Accelerometry-Based Self-Reported Fatigue Detection During Repeat Bouts of Sub-Maximal Fatiguing Exercise
Date of Award
Master of Science (MS)
Sports and Exercise Analytics
Successful sensor-based fatigue detection is an essential component of remote physical rehabilitation and activity monitoring healthcare systems. Several studies have investigated accelerometry use to detect the presence of neuromuscular fatigue pre- and post-extended bouts of exertion. Similarly, others have investigated the use of a plethora of other sensors to detect neuromuscular fatigue throughout fatiguing exercise. However, there are significant gaps in the literature concerning accelerometry-based neuromuscular fatigue detection throughout fatiguing exercise and the detection of perceived fatigue. Thus, the principal aim of this study was to develop a procedure capable of detecting perceived fatigue using data collected via wearable accelerometers during four fatiguing exercises. A secondary aim was to determine whether misclassification rates vary with proximity to a fatigue threshold. A group of seven healthy men and women each completed a protocol consisting of repeated sets of activity across seated exercises. After each set, fatigue was measured on an 11-point visual analogue scale (VAS-F). Subsequently, each set was manually segmented and paired with its corresponding VAS-F score. Features were extracted using several python-based feature engineering packages, and thereafter, a range of features were selected via ANOVA and maximum-relevance minimum-redundancy feature selection. Furthermore, two different cross-validation strategies were examined in addition to ten variations of VAS-F binning for classification targets. Classification algorithms were then used to detect bins of VAS-F scores. Lastly, the misclassification rates in the ancillary investigation were examined via a Cochran-Armitage test for trend. The most predictive model distinguished sets with a VAS-F score ≥7 from sets with a lower score with an accuracy of 89.6%. Similarly, with thresholds of VAS-F score ≥6 and VAS-F score ≥5, accuracies of 84.7% and 81.5%, respectively, were seen. In about a third of instances, the Cochran-Armitage tests showed significant trends for misclassification of false positives and negatives as a function of distance to the fatigue threshold. To conclude, we successfully predicted perceived fatigue from wearable accelerometry during fatiguing exercise. These procedures will help facilitate the construction of holistic remote healthcare systems that rely on sensor-based physiological state detection.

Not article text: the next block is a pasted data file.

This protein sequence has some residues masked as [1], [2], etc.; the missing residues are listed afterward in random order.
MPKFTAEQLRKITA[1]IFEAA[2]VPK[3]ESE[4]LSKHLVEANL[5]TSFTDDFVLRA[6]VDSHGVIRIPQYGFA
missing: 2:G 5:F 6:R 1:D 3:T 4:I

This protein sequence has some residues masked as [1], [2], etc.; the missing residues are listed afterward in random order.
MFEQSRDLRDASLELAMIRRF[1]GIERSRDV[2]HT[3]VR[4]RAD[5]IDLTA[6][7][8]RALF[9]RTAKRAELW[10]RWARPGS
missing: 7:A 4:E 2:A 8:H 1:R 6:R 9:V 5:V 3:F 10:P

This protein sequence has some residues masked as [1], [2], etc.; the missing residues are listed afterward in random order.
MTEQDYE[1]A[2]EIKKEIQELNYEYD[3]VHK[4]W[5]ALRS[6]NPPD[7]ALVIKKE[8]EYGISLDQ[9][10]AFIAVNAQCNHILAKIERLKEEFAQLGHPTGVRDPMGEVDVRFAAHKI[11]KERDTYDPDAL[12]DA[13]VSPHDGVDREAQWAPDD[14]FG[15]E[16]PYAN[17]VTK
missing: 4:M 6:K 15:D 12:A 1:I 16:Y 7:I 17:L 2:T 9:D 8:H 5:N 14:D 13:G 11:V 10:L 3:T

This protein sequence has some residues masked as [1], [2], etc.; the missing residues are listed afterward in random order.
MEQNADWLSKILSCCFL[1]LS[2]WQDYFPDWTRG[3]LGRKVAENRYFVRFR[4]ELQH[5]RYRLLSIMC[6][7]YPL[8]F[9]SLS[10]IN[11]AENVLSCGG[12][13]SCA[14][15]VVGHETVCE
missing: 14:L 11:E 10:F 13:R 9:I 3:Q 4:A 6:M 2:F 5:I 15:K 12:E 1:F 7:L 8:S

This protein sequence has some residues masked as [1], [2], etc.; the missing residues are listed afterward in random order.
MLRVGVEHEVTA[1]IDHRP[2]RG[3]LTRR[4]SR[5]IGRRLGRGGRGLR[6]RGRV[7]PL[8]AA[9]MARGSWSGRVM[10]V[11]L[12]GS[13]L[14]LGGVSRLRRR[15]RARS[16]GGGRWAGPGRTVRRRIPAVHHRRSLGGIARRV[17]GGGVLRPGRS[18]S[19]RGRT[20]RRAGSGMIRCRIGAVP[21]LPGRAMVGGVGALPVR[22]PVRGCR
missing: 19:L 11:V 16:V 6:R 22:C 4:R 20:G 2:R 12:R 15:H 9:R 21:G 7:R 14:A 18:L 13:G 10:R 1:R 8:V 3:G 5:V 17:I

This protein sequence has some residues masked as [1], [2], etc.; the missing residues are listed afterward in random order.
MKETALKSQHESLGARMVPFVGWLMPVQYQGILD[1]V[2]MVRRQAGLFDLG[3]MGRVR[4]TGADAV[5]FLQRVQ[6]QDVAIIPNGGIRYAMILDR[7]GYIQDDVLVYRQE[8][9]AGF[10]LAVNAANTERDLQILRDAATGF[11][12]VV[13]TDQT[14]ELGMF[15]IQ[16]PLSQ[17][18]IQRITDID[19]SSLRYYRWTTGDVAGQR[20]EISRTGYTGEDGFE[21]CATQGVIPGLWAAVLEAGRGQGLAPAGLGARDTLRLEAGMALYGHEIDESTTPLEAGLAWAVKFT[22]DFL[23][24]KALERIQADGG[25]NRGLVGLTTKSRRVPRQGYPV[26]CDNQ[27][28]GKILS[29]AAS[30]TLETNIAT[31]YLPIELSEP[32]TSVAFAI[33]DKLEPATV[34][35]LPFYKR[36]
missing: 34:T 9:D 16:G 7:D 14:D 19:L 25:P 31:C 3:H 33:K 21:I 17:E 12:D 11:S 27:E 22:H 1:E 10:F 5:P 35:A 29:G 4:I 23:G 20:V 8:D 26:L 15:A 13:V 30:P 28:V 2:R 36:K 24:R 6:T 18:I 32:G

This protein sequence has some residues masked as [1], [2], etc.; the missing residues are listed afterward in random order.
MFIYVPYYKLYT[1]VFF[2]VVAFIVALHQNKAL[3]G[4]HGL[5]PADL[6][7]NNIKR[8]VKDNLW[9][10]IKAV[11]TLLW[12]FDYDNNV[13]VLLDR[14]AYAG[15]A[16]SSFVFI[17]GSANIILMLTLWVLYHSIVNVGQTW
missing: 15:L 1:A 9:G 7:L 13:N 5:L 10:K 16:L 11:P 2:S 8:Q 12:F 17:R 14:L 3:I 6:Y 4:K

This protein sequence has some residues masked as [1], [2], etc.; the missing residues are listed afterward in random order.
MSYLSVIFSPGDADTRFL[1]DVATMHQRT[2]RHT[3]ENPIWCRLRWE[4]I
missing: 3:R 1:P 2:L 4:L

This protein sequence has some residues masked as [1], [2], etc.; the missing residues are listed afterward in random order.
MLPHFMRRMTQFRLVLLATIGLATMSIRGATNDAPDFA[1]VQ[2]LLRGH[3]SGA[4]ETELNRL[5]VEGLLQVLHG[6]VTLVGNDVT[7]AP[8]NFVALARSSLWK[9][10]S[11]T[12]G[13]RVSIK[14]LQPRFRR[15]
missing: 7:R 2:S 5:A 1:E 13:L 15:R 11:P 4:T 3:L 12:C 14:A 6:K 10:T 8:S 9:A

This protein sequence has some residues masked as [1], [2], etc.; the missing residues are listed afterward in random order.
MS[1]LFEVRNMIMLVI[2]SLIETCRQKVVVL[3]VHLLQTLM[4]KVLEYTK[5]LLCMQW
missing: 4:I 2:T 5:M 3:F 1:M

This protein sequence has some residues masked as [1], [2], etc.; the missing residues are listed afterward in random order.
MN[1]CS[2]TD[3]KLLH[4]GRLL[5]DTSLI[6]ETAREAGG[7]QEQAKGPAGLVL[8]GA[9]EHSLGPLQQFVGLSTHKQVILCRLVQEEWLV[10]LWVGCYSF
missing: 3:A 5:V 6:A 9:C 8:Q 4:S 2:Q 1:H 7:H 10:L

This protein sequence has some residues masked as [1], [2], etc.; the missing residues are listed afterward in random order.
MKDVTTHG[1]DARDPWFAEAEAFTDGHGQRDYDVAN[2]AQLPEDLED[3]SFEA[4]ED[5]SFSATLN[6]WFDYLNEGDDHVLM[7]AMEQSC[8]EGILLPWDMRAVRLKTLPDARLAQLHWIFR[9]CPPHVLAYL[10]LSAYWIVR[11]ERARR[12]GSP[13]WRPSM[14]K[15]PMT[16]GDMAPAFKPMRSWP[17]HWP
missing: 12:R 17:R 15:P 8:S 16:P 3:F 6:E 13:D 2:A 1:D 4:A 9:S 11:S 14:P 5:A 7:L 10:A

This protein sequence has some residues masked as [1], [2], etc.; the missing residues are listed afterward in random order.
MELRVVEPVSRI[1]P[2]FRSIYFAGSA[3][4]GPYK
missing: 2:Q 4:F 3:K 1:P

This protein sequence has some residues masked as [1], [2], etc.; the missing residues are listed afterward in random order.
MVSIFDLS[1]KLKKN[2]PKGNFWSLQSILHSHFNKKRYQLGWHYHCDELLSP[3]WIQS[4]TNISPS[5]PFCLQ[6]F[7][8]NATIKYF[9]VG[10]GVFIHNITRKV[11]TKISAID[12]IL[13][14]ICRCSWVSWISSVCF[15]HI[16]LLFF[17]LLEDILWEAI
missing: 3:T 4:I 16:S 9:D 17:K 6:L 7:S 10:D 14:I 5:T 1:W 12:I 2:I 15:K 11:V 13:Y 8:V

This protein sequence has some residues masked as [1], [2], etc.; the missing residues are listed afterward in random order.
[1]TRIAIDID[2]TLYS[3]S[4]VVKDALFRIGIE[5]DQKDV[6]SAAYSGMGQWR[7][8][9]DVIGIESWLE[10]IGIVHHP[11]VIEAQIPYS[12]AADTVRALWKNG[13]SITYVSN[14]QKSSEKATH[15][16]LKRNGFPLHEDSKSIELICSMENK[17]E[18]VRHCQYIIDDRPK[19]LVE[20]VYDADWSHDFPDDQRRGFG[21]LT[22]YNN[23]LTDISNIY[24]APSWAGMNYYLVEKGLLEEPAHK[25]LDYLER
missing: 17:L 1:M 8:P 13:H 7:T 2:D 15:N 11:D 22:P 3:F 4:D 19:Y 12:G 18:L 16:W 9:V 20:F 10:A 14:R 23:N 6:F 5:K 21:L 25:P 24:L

Available for download on Thursday, March 06, 2025